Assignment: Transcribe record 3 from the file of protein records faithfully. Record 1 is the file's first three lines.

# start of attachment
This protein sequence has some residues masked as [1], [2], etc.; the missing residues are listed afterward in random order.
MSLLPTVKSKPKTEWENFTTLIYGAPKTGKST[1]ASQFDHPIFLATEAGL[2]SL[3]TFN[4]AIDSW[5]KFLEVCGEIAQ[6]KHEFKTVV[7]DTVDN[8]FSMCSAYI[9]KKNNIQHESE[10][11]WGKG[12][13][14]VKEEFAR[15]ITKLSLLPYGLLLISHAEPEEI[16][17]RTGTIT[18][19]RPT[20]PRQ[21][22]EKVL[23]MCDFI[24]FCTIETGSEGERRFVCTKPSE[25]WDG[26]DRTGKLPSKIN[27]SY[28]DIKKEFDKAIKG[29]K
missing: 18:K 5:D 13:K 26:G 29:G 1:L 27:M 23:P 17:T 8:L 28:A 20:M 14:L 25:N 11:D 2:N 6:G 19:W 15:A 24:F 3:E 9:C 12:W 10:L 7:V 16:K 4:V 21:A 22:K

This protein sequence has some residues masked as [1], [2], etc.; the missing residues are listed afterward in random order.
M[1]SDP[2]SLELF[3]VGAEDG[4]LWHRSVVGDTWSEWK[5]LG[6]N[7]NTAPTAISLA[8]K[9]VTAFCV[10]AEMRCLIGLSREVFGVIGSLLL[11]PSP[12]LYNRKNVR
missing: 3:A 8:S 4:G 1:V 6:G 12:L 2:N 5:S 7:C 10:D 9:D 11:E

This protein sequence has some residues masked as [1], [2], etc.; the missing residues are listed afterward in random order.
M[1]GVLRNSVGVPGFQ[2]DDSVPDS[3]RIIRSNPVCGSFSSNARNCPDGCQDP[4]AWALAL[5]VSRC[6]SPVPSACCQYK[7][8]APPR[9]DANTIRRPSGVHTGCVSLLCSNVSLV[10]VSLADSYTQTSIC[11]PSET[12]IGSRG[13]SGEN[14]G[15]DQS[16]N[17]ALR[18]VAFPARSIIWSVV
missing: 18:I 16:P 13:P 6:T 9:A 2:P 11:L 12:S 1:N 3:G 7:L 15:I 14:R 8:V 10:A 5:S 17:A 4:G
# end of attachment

This protein sequence has some residues masked as [1], [2], etc.; the missing residues are listed afterward in random order.
M[1]GVLRNSVGVPGFQ[2]DDSVPDS[3]RIIRSNPVCGSFSSNARNCPDGCQDP[4]AWALAL[5]VSRC[6]SPVPSACCQYK[7][8]APPR[9]DANTIRRPSGVHTGCVSLLCSNVSLV[10]VSLADSYTQTSIC[11]PSET[12]IGSRG[13]SGEN[14]G[15]DQS[16]N[17]ALR[18]VAFPARSIIWSVV
missing: 18:I 16:P 13:P 6:T 9:A 2:P 11:L 12:S 1:N 3:G 7:L 15:I 14:R 8:V 10:A 5:S 17:A 4:G